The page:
Leading Innovation and Change

Only available on StudyMode
  • Download(s) : 831
  • Published : September 3, 2012
Open Document
Text Preview
Student #: 110098988 Leading Innovation and Change Assignment 1 (Draft) October 27, 2011 I confirm I have read the University regulations on plagiarism, and that this assignment is my own work.

Word Count: 2536

TABLE OF CONTENTS

  Introduction:
 .........................................................................................  Error!
 Bookmark
 not
 defined.
 
  What
 are
 change,
 creativity
 and
 innovation:
 ..........................
 Error!
 Bookmark
 not
 defined.
 
  Innovation
 and
 change
 challenges:
 .............................................
 Error!
 Bookmark
 not
 defined.
 
  How
 organizations
 become
 more
 creative
 and
 innovative:
 .............................................................  4
 
  Change
 Initiatives
 ………………………………………………………………………………………………………5  
  Personal
 Change
 Philosophy
 ………………………………………………………………………………………6  
  Bibliography
 ..........................................................................................................................................................  7
 
 

 
 

Introduction:

Virgina Satir (as cited in Smith: The Satir change model) boldly stated, “improvement is always possible.” This conviction is at the heart of all successful organizations as they strive to evolve and stay current and competitive in the 21st century. Today’s leaders are charged with the monumental task of leading people; people whose work produces results.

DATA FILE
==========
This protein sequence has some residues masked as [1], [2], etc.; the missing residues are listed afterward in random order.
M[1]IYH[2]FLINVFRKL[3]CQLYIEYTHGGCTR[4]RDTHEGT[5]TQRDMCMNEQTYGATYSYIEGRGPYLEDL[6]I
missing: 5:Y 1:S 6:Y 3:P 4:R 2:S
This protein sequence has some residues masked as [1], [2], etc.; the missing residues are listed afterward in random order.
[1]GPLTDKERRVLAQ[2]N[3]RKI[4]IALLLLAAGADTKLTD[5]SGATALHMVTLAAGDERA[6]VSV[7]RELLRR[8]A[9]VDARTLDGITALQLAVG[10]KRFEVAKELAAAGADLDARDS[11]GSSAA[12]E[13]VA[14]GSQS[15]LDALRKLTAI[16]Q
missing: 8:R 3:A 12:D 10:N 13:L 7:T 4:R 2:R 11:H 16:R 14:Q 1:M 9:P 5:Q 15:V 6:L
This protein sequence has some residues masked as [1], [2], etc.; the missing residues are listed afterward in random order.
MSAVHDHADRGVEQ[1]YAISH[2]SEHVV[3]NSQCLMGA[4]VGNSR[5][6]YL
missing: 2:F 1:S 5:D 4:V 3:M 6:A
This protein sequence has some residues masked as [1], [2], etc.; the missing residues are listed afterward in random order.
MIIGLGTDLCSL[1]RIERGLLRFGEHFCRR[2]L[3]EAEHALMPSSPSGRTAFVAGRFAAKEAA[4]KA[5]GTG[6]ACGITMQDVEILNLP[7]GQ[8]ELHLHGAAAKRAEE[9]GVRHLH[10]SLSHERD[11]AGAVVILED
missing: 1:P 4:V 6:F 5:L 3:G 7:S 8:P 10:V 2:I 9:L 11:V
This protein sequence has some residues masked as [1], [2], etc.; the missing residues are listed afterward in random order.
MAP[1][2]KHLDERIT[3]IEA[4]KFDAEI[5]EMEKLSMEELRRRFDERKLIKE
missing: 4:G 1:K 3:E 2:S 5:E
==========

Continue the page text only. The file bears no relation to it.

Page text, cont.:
In a time of global commerce, free trade, and interactive marketplaces, it is more imperative than ever that organizations become strongholds of innovation and change. Holbeche (2006, p.ix) emphasizes this thought when she cogently writes that “today’s organizations operate in a challenging environment . . . in a ever more complex world” and strongly declares that “change has become the constant. Isaksen and Tidd (2006, p.xv) stress “there is an urgent need for new and improved thinking about leadership . . . [as] older leadership models . . . do not adequately address today’s challenges.

Leaders make a huge difference in any organization, consequently it is up to those leaders to inspire and create the environment that will entertain and sustain change. Isaksen and Tidd (2006, p. xv) declare “successful organization transformation and managing change demand both leadership and management as well as creativity and innovation.” After all, effective leadership is about seeing people, contexts, and environments as if they are being seen for the very first time. Virginia Satir’s model of change commences with the status quo.’ It is this status quo that must challenged if effective change is to be manifested. Indeed Von Stamm (2008, p. xi) speaks of a “dissatisfaction with the status quo” as being an essential component, and at the heart of the change equation.

Failure to embrace change most certainly means organizational failure on the whole. Isaksen and Tidd (2006, p.5) emphatically state that “increasing competition within all markets, and on a global level, means that the costs of not changing can be to high for organizational survival.” Thus, observing the status quo for too long ensures that an organization with lose their competitive advantage, and perhaps, their very existence as well. In an organizational context, observing the status quo generally applies to an organization where systems have been in place for a long time and generally refers to organizations which do not have mechanisms in place to evaluate products, performance or services; it refers to organizations where things

 
 

have stayed the same for a long time. Certainly members of the organization know ‘”how to” knowledge, and perhaps even understand where and how they fit in the organization. Organizations like this need what Satir describes as a...
tracking img